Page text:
The European Parliament’s legal affairs committee has approved a European Commission bill to extend music copyright from 50 to 95 years. The bill, drafted by Irish MEP Brian Cowley says performers should benefit equally from the extension (release). The Commission will also look at copyright relating to audio-visual works by 2010.
Recently launched music biz umbrella group UK Music welcomed the move, but the law still has to be passed by the European Council of Ministers and ratified by individual governments: France and Germany are backing the proposal but the UK has yet to say whether it will — our calls to the Intellectual Property Office this morning went unanswered.
Culture Secretary Andy Burnham has said he would like to like to increase music copyright length, perhaps up to 70 years, arguing there was a “moral case” for doing so in a speech last December.
It’s good news for Cliff Richard, some of whose works are now passing out of copyright — but critics say the proposals would stifle the digital creativity of Europe’s young musicians. Burnham was branded “silly and out of touch” by Andrew Gowers, former FT editor and author of the 2006 review into IP, who said few artists would materially benefit from such an extension and big music labels with profitable back catalogues would come out better off. His advice to the industry was salient: “Please focus on innovation, not on trying to eke more rent from the successes of yesteryear.“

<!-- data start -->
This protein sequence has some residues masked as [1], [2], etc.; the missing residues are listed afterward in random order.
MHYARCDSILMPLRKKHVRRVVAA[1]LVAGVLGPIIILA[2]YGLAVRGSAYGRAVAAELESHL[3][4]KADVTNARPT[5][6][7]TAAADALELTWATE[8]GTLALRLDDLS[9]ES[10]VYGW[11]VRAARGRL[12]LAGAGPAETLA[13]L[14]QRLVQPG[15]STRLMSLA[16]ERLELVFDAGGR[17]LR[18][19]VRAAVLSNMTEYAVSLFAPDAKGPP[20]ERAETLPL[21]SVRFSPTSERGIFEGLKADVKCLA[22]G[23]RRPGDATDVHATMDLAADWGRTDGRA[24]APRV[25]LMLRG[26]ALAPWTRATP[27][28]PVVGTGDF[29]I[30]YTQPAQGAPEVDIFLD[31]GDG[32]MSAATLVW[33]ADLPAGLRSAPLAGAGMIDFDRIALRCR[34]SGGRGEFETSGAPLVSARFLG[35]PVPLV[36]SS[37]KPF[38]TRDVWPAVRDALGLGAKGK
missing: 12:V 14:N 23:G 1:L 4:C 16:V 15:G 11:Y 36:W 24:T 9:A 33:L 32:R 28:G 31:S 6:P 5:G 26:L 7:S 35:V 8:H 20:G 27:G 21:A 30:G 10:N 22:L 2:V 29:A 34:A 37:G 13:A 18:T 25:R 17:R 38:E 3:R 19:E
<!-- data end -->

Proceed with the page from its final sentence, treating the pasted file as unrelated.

Out-going Open Rights Group director Becky Hogge went even further in a speech last week: “All the evidence shows that the term extension directive will do very little and almost nothing to help the poor performer and everything to line the pockets of the world